Which is not to say that the book isn't fun along the way. The novel uses a mixture of fairly familiar archetypes for its characters, from Rojan himself (hard-boiled mage detective, useless at relationships or managing money, lives for one-night stands and occasional alcoholic over-indulgences) to Jake (ice-queen warrior with trust issues) to, well, everyone really. However, the author gives the characters enough depth and backstory to make them convincing, even if they often remain familiar.

The book makes much of its setting (not least on the impressive cover), a vast vertical city built in a narrow mountain canyon. Mahala isn't exactly the next Ankh-Morpork or New Crobuzon as far as iconic fantasy cities go, but it serves reasonably well, with effective descriptions of vertiginous drops, seedy bars and cramped shops. The worldbuilding is interesting, if at times confused: characters are simultaneously told that there is nothing interesting outside the city, but also retain a fairly detailed knowledge of the neighbouring kingdoms and their economic dependency on Mahala. This is a contradiction which Knight satisfyingly ties up in the sequel, but in this first volume just seems confused. What works better is the magic system, which is based around the application of pain. The way magic works seems logical and well thought-through, with some interesting applications that become clearer (and more disturbing) in the latter half of the novel.

Where the novel threatens to unravel completely is the completely over-the-top ending, in which plot revelations that would be acceptable in isolation are stacked on top of other, more ludicrous and cliched revelations until the whole thing teeters on the edge of collapse. It's only Knight's skill in getting through the plot twist overload and establishing a potentially strong new set-up at the end of the novel that leaves the reader with hope that future books won't be quite so implausible. Fortunately, a third of the way through the sequel, it does appear that Knight's writing skills have improved between the two books.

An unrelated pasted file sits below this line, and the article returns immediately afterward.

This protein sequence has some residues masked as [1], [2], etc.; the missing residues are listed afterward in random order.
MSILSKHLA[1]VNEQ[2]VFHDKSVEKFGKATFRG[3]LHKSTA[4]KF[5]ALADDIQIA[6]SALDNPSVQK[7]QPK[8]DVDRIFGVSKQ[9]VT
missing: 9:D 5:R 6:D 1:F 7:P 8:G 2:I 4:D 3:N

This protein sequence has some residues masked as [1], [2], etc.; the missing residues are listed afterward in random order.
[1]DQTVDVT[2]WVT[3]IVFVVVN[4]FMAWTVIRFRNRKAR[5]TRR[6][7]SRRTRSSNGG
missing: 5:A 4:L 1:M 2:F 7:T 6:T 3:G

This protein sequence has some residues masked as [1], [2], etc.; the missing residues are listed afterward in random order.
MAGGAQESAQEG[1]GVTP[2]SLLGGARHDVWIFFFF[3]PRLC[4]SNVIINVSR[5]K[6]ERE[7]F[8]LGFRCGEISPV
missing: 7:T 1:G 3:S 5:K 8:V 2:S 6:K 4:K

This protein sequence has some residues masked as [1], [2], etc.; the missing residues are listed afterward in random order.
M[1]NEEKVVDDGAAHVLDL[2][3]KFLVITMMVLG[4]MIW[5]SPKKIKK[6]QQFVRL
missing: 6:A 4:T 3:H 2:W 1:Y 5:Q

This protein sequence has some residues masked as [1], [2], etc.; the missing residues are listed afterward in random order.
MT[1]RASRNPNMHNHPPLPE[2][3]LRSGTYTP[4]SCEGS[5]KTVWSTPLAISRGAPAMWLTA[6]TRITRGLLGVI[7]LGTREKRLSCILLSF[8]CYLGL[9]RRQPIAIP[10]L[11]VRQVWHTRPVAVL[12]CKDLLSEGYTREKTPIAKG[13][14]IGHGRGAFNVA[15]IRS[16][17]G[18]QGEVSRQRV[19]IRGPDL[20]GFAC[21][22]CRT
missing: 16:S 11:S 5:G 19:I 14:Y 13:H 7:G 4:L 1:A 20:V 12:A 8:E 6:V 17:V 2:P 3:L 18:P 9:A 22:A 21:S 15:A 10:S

Fade to Black (***) mixes potentially strong and fascinating ideas with occasionally dubious execution and the employment of a few too many fantasy stand-bys. The ending borders on the silly, but the author just about manages to hold everything together to deliver a fast-paced, enjoyable read (if you don't think about it too much).
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0 of 1 people found the following review helpful
4.0 out of 5 stars interesting premise, 22 May 2013
By 
H. Ashford "hashford" (Sheffield, UK) - See all my reviews
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This review is from: Fade to Black: Book 1 of the Rojan Dizon Novels (Paperback)
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This is a dark city-based fantasy that, in its strangeness, reminded me of China Mieville's urban sci-fi. The vertical city is amazing - we start in the squalor of the lowest levels, where daylight hardly ever reaches and ghastly deeds can be concealed. The city is governed by a self-serving Ministry aided by a corrupt religion which keeps the underclass in their place.

The Rojan Dizon character is very well drawn. Not always likable, he can be sexist and sometimes cowardly, but he is definitely in 3 dimensions. He runs a huge risk in using his pain-mage powers, but it pays off for him as he uncovers the dark secrets of Mahala.

Highly recommended, only just falling short of 5*s.
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0 of 1 people found the following review helpful
4.0 out of 5 stars pretty good, 18 April 2013
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D. Graham (Wakefield, UK) - See all my reviews
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This review is from: Fade to Black: Book 1 of the Rojan Dizon Novels (Paperback)
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I quite enjoyed this book - interesting characters doing interesting things in a world that I'd not come across before. A vertical city, ruled from above by the ominous Ministry, and a Pain Mage trying to find a missing girl.

It's a sort of noir urban fantasy, well written with a unique setting. There's a sequel on the way and I'm looking forward to it.
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1 of 3 people found the following review helpful
5.0 out of 5 stars Excellent, 23 Mar 2013
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Mr. M. L. Cawood-campbell (Sheffield, Uk) - See all my reviews
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This review is from: Fade to Black: Book 1 of the Rojan Dizon Novels (Paperback)
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I romped through this. Very enjoyable. The concept of 'pain Magic' is fascinating. I'm intrigued as to where Francis Knight will take these Rojan Dizon books. I am really looking forward to further explorations of the 'underworld'.
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Fade to Black: Book 1 of the Rojan Dizon Novels
Fade to Black: Book 1 of the Rojan Dizon Novels by Francis Knight (Paperback - 26 Feb 2013)